Many Savannah St. Patrick’s Day Parade attendees may not recognize Keith Lynes without his old-fashioned police uniform and ticket book.
Lynes, an assistant manager of facilities and contracts at Georgia Ports, regularly patrols parade routes as part of Alee Shriners Temple’s Keystone Kops unit.
Lynes, who joined the Shriners in late 2009, is also a member of Solomon’s Lodge — the oldest continuously operating English constituted lodge of freemasons in the Western Hemisphere.
Lynes said counting his blessings prompted him to join the Shriners and give back to the community.
He recalls hearing about a young boy who went into a closet and struck a match, not realizing a plastic garment bag was hanging above him. The child suffered serious burns over much of his body. The child’s parents did not have adequate insurance, but the attending physician was a Shriner and called for assistance. That night, the family was on their way to a Shriners children’s hospital at no cost.
“I remember looking at my newborn son lying in his crib and thinking about how lucky I was to have been blessed with a perfect baby,” Lynes said. “I was really moved to do something.”
Shriners Hospitals for Children is a network of 22 non-profit medical facilities across North America. Children with orthopedic conditions, burns, spinal cord injuries, and cleft lips and palates are eligible for care. Patients receive services in a family-centered environment, regardless of their ability to pay.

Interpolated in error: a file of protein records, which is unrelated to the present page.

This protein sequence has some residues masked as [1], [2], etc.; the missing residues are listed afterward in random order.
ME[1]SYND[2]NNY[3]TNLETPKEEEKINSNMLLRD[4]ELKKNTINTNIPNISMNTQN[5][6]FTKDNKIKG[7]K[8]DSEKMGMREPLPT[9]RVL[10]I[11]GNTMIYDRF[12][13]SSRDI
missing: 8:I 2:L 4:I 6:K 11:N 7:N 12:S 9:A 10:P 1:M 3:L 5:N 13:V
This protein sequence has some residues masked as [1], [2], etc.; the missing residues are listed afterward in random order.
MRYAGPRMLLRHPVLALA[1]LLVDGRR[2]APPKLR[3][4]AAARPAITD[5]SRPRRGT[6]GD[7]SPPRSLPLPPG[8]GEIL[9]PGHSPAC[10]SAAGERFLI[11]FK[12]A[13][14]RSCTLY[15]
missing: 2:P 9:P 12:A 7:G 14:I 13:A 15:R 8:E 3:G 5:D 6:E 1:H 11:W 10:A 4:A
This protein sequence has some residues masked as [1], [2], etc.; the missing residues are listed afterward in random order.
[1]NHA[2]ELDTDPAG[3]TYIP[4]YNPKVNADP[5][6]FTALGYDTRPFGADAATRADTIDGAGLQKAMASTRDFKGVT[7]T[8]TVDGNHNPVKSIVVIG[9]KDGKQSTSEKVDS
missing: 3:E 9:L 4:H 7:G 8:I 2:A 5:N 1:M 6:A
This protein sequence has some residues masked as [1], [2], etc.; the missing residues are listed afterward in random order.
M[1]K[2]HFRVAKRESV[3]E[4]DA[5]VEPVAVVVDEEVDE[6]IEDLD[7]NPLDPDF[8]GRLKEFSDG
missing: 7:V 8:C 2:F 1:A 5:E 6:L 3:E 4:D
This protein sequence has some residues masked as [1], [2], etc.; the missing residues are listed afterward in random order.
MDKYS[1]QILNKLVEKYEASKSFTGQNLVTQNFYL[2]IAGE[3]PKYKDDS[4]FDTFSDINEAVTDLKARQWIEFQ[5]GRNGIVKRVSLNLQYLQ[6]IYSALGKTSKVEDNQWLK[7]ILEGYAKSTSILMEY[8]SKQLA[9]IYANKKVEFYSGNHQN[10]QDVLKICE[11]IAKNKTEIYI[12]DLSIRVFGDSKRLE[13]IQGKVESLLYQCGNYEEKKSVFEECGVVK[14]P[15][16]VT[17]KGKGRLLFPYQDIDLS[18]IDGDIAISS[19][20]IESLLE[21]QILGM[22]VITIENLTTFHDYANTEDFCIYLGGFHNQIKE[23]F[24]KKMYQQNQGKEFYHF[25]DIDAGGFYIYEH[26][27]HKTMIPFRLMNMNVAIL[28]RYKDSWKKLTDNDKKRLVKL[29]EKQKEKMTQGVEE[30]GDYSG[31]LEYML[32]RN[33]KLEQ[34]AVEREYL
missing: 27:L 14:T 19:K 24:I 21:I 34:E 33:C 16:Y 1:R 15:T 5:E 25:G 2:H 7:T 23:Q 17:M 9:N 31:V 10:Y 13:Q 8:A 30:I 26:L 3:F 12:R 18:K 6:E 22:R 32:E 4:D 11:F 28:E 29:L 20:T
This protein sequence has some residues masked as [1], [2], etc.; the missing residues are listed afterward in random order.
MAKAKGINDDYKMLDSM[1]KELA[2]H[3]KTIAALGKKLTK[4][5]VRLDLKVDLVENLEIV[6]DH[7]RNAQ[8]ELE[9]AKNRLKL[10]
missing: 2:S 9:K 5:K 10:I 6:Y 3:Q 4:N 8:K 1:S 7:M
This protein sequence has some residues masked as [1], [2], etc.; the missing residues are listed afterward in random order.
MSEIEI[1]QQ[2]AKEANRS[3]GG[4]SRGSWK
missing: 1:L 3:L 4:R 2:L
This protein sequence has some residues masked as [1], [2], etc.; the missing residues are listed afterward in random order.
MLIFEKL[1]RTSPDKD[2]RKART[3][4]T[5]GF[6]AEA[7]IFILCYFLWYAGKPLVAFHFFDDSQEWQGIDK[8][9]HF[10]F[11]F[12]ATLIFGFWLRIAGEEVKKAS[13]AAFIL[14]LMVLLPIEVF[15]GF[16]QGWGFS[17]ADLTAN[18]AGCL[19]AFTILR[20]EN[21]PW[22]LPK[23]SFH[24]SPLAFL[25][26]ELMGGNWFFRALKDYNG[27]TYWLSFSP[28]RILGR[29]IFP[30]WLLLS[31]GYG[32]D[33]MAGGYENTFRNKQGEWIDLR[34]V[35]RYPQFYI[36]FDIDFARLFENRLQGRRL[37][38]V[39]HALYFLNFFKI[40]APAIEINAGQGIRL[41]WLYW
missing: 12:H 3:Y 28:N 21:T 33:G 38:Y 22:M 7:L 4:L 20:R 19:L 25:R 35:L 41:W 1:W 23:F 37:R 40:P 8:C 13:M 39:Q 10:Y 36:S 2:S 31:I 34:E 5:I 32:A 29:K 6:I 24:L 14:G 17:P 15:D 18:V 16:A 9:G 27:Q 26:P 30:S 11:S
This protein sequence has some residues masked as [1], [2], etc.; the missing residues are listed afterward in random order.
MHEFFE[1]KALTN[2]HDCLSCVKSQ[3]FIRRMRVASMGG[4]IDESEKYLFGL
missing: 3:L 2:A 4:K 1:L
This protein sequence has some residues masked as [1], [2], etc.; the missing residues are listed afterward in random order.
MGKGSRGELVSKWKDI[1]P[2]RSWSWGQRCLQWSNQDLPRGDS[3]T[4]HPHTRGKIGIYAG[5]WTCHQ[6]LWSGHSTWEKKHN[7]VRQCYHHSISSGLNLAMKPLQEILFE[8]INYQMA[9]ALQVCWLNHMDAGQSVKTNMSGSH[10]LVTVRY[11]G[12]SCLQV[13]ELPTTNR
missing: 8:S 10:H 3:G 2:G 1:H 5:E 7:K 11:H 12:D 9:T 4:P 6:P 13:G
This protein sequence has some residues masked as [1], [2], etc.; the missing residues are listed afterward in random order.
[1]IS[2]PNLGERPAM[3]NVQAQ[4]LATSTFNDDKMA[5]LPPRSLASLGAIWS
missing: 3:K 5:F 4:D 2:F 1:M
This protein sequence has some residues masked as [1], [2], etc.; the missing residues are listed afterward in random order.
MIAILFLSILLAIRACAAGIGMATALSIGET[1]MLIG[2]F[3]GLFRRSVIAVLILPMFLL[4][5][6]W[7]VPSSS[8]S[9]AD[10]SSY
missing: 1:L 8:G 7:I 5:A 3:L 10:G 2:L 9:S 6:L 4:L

In addition to collecting overall dues from its members, Alee Temple raises funds throughout the year for its philanthropic efforts. Annual fundraisers include selling smoked turkeys on the Friday before Christmas and writing tickets during parades.
Lynes and his fellow Kops monitor the crowd for infraction opportunities such as “Lookin’ Guilty” and unauthorized use of camera. The Kops then hand out mock citations that ask the perpetrator to pay a fine of more than $1.
“It’s just a fun way to ask for donations,” Lynes said.
He added that the unit sees many out-of-town checks during the parade, with many going above and beyond to support the Shriners’ efforts.
In addition to its hospitals, the organization is notified of needs in the community. Lynes said some Alee Temple members own a prosthetic practice. While being fitted for a prosthetic limb, one young woman expressed an interested in riding on a St. Patrick’s Day parade float. When they learned the woman didn’t have a dress for the occasion, members stepped up to help.
The temple also recently assisted Memorial Hospital in the purchase of a custom-built ambulance for its NICU department.
Lynes’ two sons, Grady, 9, and Hudson, 6, are still too young to fully understand the reason that their dad attends weekly meetings and dons vintage police attire. However, he hopes his example will compel them to volunteer in a similar capacity in the future.
In his spare time, Lynes also volunteers with his son’s Boy Scout pack, Troop No. 26, on Wilmington Island.
Lynes said the Shriners philanthropy isn’t widely broadcast but is something in which he strongly believes. He served as president of the group last year and has acted as treasurer for most of his membership time.
Even when his previous job took him overseas to England, Lynes made sure to keep his dues current because he knew he would return and didn’t want his membership to lapse.
“I’ve just been really blessed,” Lynes said. “I married an awesome woman and have been blessed with two beautiful boys.”